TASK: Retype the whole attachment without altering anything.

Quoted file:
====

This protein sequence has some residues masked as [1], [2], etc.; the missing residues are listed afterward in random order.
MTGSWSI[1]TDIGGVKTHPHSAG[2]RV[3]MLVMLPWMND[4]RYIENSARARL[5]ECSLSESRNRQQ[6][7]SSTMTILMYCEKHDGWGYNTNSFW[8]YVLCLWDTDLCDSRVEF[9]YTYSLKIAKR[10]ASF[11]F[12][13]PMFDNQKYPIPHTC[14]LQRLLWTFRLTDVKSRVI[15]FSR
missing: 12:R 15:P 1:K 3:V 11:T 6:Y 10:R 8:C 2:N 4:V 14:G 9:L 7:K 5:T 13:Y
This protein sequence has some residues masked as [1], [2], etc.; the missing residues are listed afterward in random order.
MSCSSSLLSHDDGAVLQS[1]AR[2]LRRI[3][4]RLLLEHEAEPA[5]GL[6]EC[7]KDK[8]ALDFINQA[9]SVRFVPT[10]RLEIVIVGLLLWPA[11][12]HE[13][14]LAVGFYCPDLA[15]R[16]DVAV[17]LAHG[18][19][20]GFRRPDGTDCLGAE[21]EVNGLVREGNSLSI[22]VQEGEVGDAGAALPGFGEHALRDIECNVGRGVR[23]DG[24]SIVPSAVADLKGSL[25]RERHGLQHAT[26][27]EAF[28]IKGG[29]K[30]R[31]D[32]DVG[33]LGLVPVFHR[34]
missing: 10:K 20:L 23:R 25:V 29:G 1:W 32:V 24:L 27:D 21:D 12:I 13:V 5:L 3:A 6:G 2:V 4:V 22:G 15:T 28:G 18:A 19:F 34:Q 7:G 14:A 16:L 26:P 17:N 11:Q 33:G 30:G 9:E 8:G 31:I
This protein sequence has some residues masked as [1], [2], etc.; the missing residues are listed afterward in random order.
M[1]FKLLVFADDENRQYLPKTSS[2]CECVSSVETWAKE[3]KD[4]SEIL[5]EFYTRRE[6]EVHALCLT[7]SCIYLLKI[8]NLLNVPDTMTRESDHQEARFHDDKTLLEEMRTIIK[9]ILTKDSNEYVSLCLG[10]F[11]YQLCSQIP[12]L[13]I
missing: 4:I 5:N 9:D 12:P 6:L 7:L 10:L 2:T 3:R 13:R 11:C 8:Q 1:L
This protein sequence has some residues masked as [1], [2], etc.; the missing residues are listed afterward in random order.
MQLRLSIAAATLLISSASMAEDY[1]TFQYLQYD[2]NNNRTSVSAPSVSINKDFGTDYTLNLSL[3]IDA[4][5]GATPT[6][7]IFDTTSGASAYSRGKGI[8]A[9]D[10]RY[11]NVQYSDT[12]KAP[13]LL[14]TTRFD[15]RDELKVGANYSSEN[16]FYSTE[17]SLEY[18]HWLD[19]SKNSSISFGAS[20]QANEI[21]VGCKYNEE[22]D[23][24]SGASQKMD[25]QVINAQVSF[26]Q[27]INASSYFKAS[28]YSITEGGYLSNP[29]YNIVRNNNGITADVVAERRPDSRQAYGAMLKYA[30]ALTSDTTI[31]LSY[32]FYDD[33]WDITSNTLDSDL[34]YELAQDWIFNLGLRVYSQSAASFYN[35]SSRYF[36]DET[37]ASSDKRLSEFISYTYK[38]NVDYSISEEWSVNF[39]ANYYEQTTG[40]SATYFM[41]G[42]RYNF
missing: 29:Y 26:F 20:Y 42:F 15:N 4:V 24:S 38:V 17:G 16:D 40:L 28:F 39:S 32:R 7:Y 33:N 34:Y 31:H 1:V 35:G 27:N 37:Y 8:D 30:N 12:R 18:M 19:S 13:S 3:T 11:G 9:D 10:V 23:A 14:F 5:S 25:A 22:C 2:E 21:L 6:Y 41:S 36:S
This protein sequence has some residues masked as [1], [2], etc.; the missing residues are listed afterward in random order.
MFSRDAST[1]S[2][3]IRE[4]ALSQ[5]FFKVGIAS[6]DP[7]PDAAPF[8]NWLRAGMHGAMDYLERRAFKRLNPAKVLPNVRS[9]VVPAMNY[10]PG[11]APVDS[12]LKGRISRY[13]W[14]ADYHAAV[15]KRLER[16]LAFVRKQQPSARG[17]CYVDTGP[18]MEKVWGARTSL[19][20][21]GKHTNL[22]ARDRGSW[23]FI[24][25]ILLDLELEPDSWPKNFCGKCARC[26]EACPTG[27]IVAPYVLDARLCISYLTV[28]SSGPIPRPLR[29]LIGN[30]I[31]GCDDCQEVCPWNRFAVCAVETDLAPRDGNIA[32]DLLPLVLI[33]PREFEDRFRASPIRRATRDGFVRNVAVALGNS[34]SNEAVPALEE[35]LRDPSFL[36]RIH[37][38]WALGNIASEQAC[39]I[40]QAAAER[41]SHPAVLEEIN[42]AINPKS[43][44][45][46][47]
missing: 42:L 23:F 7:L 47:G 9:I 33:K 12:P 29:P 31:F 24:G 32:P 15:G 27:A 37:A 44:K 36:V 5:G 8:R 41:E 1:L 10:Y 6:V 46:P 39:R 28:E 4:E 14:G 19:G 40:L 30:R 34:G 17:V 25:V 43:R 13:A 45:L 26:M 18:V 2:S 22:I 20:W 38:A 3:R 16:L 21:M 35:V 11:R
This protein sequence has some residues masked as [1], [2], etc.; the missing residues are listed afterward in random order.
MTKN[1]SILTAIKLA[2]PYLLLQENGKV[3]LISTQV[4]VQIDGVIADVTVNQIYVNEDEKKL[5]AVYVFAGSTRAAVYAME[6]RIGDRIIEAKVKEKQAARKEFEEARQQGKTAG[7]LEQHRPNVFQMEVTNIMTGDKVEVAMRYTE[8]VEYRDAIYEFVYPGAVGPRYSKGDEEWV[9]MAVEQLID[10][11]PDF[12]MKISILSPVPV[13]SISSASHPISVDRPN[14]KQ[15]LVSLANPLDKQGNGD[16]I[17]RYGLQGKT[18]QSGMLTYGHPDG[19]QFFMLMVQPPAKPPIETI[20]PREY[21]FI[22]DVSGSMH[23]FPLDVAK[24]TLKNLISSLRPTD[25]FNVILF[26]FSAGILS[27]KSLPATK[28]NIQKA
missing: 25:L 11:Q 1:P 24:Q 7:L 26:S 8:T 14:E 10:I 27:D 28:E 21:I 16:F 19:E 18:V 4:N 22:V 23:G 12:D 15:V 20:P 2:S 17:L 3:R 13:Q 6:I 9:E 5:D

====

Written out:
This protein sequence has some residues masked as [1], [2], etc.; the missing residues are listed afterward in random order.
MTGSWSI[1]TDIGGVKTHPHSAG[2]RV[3]MLVMLPWMND[4]RYIENSARARL[5]ECSLSESRNRQQ[6][7]SSTMTILMYCEKHDGWGYNTNSFW[8]YVLCLWDTDLCDSRVEF[9]YTYSLKIAKR[10]ASF[11]F[12][13]PMFDNQKYPIPHTC[14]LQRLLWTFRLTDVKSRVI[15]FSR
missing: 12:R 15:P 1:K 3:V 11:T 6:Y 10:R 8:C 2:N 4:V 14:G 9:L 7:K 5:T 13:Y
This protein sequence has some residues masked as [1], [2], etc.; the missing residues are listed afterward in random order.
MSCSSSLLSHDDGAVLQS[1]AR[2]LRRI[3][4]RLLLEHEAEPA[5]GL[6]EC[7]KDK[8]ALDFINQA[9]SVRFVPT[10]RLEIVIVGLLLWPA[11][12]HE[13][14]LAVGFYCPDLA[15]R[16]DVAV[17]LAHG[18][19][20]GFRRPDGTDCLGAE[21]EVNGLVREGNSLSI[22]VQEGEVGDAGAALPGFGEHALRDIECNVGRGVR[23]DG[24]SIVPSAVADLKGSL[25]RERHGLQHAT[26][27]EAF[28]IKGG[29]K[30]R[31]D[32]DVG[33]LGLVPVFHR[34]
missing: 10:K 20:L 23:R 25:V 29:G 1:W 32:V 24:L 27:D 21:D 12:I 13:V 5:L 3:A 6:G 2:V 4:V 22:G 15:T 28:G 18:A 19:F 34:Q 7:G 14:A 16:L 26:P 17:N 11:Q 33:G 30:G 9:E 8:G 31:I
This protein sequence has some residues masked as [1], [2], etc.; the missing residues are listed afterward in random order.
M[1]FKLLVFADDENRQYLPKTSS[2]CECVSSVETWAKE[3]KD[4]SEIL[5]EFYTRRE[6]EVHALCLT[7]SCIYLLKI[8]NLLNVPDTMTRESDHQEARFHDDKTLLEEMRTIIK[9]ILTKDSNEYVSLCLG[10]F[11]YQLCSQIP[12]L[13]I
missing: 4:I 5:N 9:D 12:P 6:L 7:L 10:L 2:T 3:R 13:R 11:C 8:Q 1:L
This protein sequence has some residues masked as [1], [2], etc.; the missing residues are listed afterward in random order.
MQLRLSIAAATLLISSASMAEDY[1]TFQYLQYD[2]NNNRTSVSAPSVSINKDFGTDYTLNLSL[3]IDA[4][5]GATPT[6][7]IFDTTSGASAYSRGKGI[8]A[9]D[10]RY[11]NVQYSDT[12]KAP[13]LL[14]TTRFD[15]RDELKVGANYSSEN[16]FYSTE[17]SLEY[18]HWLD[19]SKNSSISFGAS[20]QANEI[21]VGCKYNEE[22]D[23][24]SGASQKMD[25]QVINAQVSF[26]Q[27]INASSYFKAS[28]YSITEGGYLSNP[29]YNIVRNNNGITADVVAERRPDSRQAYGAMLKYA[30]ALTSDTTI[31]LSY[32]FYDD[33]WDITSNTLDSDL[34]YELAQDWIFNLGLRVYSQSAASFYN[35]SSRYF[36]DET[37]ASSDKRLSEFISYTYK[38]NVDYSISEEWSVNF[39]ANYYEQTTG[40]SATYFM[41]G[42]RYNF
missing: 29:Y 26:F 20:Y 42:F 15:N 4:V 24:S 38:V 17:G 16:D 40:L 28:F 39:S 32:R 7:Y 33:N 34:Y 31:H 1:V 35:G 27:N 37:Y 8:D 30:N 12:R 18:M 19:S 13:S 3:T 11:G 9:D 10:V 23:A 14:F 5:S 25:A 22:C 2:E 21:L 6:Y 41:S 36:S
This protein sequence has some residues masked as [1], [2], etc.; the missing residues are listed afterward in random order.
MFSRDAST[1]S[2][3]IRE[4]ALSQ[5]FFKVGIAS[6]DP[7]PDAAPF[8]NWLRAGMHGAMDYLERRAFKRLNPAKVLPNVRS[9]VVPAMNY[10]PG[11]APVDS[12]LKGRISRY[13]W[14]ADYHAAV[15]KRLER[16]LAFVRKQQPSARG[17]CYVDTGP[18]MEKVWGARTSL[19][20][21]GKHTNL[22]ARDRGSW[23]FI[24][25]ILLDLELEPDSWPKNFCGKCARC[26]EACPTG[27]IVAPYVLDARLCISYLTV[28]SSGPIPRPLR[29]LIGN[30]I[31]GCDDCQEVCPWNRFAVCAVETDLAPRDGNIA[32]DLLPLVLI[33]PREFEDRFRASPIRRATRDGFVRNVAVALGNS[34]SNEAVPALEE[35]LRDPSFL[36]RIH[37][38]WALGNIASEQAC[39]I[40]QAAAER[41]SHPAVLEEIN[42]AINPKS[43][44][45][46][47]
missing: 42:L 23:F 7:L 47:G 9:I 33:K 12:P 29:P 31:F 24:G 32:P 15:G 27:A 37:A 44:K 36:V 5:G 8:R 41:E 1:L 10:Y 6:V 46:P 39:R 28:E 4:E 14:G 19:G 40:L 30:R 34:G 17:V 25:V 43:R 13:A 45:L 26:M 18:V 2:S 22:I 20:W 38:A 3:R 16:L 21:M 35:V 11:R
This protein sequence has some residues masked as [1], [2], etc.; the missing residues are listed afterward in random order.
MTKN[1]SILTAIKLA[2]PYLLLQENGKV[3]LISTQV[4]VQIDGVIADVTVNQIYVNEDEKKL[5]AVYVFAGSTRAAVYAME[6]RIGDRIIEAKVKEKQAARKEFEEARQQGKTAG[7]LEQHRPNVFQMEVTNIMTGDKVEVAMRYTE[8]VEYRDAIYEFVYPGAVGPRYSKGDEEWV[9]MAVEQLID[10][11]PDF[12]MKISILSPVPV[13]SISSASHPISVDRPN[14]KQ[15]LVSLANPLDKQGNGD[16]I[17]RYGLQGKT[18]QSGMLTYGHPDG[19]QFFMLMVQPPAKPPIETI[20]PREY[21]FI[22]DVSGSMH[23]FPLDVAK[24]TLKNLISSLRPTD[25]FNVILF[26]FSAGILS[27]KSLPATK[28]NIQKA
missing: 25:L 11:Q 1:P 24:Q 7:L 26:S 8:T 14:E 10:I 27:D 28:E 21:I 16:F 19:E 18:V 4:N 22:V 23:G 12:D 15:V 20:P 2:S 17:L 3:R 13:Q 6:I 9:E 5:D